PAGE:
For those not familiar with “lag putting ” some explanations:

• To lag a putt is to minimize thoughts of holing it instead concentrating on stopping the ball as close to the proper distance and as close to the hole as possible thus minimizing the possibility of three-putting (which is first priority).

Problems on the Greens 31

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The Long Drive Bible: How You Can Hit the Ball Longer, Straighter, and More Consistently

Extract from the book:

The basic idea is to keep your conscious mind busy seeing your perfect stroke during your practice swings as a way to build your confidence and form a clear picture in your mind’s eye. Once you see and feel how you want to stroke your putt the trick becomes simply keeping your conscious mind busy and out of the way (for example thinking about your preshot ritual) so your subconscious can do its thing. Our procedure for developing this skill and our recommended drills and practice techniques to ingrain it are detailed in Chapters 11 and 13.

4.13 The Best Way to Putt

A quick review. The easiest way to roll balls at controlled speeds on your intended line is to use a True Roller. Mechanically the simplest way to swing a putter along your Aimline is to straddle the line and use a croquet-style putting stroke.

But the best legal way to putt is to take a perfectly fit putter and aim it accurately from a square setup with your feet knees hips shoulder and eye flow-lines aligned parallel-left of your Aimline; put your eyes vertically over the line and your hands vertically under your shoulders; then stroke your putt solidly on the sweetspot with a dead-hands pure-in-line stroke keeping your putterface square to the Aimline (Figure 4.13.1). In the next few chapters you ‘ll learn that if you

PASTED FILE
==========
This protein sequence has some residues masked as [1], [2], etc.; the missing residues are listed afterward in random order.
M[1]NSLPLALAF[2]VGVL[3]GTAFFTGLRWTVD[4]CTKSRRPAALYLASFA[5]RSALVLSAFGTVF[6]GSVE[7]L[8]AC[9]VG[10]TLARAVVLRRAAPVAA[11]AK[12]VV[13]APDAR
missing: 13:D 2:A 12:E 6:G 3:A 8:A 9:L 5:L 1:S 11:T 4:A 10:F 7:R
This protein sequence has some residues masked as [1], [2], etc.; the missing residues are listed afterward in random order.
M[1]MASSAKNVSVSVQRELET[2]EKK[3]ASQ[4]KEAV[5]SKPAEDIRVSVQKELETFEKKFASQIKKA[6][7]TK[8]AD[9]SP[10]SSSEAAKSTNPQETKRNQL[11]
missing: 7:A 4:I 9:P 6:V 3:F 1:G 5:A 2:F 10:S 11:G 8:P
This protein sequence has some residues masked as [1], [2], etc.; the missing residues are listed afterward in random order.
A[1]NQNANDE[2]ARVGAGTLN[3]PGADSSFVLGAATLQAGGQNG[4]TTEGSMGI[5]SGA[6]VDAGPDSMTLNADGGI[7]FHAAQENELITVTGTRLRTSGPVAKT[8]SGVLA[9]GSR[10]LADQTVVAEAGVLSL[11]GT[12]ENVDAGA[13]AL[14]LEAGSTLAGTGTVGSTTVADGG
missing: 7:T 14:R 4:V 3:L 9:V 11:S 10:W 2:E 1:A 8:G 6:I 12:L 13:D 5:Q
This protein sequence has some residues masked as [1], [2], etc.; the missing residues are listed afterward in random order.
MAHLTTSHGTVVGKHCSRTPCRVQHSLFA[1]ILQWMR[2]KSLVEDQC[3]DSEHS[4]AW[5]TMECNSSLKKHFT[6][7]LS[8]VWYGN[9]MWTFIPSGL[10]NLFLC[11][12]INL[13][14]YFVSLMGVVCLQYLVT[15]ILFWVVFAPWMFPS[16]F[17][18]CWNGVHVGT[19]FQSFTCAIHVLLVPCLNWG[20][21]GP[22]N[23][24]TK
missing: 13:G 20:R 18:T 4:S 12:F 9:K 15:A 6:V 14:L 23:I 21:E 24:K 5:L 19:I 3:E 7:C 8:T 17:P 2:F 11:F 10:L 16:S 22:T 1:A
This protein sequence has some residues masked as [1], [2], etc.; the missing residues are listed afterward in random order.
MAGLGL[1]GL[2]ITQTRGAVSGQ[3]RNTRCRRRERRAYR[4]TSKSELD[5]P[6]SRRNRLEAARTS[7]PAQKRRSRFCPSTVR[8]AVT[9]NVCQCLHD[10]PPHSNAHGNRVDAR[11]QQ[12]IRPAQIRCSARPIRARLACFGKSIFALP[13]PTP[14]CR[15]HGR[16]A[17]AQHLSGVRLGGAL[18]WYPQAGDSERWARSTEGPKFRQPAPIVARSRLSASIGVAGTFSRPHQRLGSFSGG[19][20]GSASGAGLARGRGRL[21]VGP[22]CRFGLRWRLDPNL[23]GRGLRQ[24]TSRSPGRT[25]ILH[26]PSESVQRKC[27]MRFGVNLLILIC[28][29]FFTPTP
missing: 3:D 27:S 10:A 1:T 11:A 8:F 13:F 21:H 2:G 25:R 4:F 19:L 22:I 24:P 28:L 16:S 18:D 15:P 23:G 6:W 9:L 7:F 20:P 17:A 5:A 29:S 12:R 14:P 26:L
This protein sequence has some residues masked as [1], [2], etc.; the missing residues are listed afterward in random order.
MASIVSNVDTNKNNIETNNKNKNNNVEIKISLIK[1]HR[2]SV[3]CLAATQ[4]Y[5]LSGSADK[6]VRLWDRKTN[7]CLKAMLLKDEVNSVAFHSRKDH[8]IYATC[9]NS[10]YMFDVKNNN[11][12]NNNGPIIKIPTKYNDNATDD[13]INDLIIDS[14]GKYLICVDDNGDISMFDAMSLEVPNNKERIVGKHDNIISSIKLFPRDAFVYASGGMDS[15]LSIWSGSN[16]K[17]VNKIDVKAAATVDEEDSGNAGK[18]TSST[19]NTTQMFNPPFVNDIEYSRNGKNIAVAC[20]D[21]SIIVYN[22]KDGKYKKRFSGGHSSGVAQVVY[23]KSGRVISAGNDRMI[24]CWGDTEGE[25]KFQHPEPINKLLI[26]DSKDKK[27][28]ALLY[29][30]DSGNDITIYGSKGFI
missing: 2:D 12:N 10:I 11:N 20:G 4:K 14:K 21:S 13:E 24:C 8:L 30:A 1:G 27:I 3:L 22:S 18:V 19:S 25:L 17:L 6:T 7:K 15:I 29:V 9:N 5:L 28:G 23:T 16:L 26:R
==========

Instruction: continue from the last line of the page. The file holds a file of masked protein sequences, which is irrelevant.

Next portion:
The Seven Building Blocks of Stroke Mechanics 111 make this stroke in your own body rhythm following a perfect routine and ritual sequence with good touch and feel and play the correct amount of break then you’ve got it.

This pure-in-line-square putting stroke is natural works under pressure minimizes the critical nature of timing and hall position conforms 100 percent to the USGA Rules of Golf and is fundamentally simple to do. I highly recommend it!

CHAPTER 5 Five Nonphysical Building Blocks: Touch Feel Attitude Routine and Ritual

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Golf Swing Tips

The “Simple Golf” Swing: “Golf for the Rest of Us”

Extract from the book:

Golf Tuition Billingbear Park Golf Club

Please start with the three pictures below. Understand that the point of these pictures is to get your arms and chest connected. You should understand the feeling of “being connected” before you try to incorporate this critical step into your golf swing. If you hold the club straight out in front of you, there will be a triangle formed between your arms and chest. Just focus on keeping the triangle between your arms and chest fixed. Just move your arms with your chest. When your chest stops rotating, your arms also stop. Please see the three pictures below and try it out. Turn to your right, then back around to your left, keeping the triangle between your arms and chest constant at all times.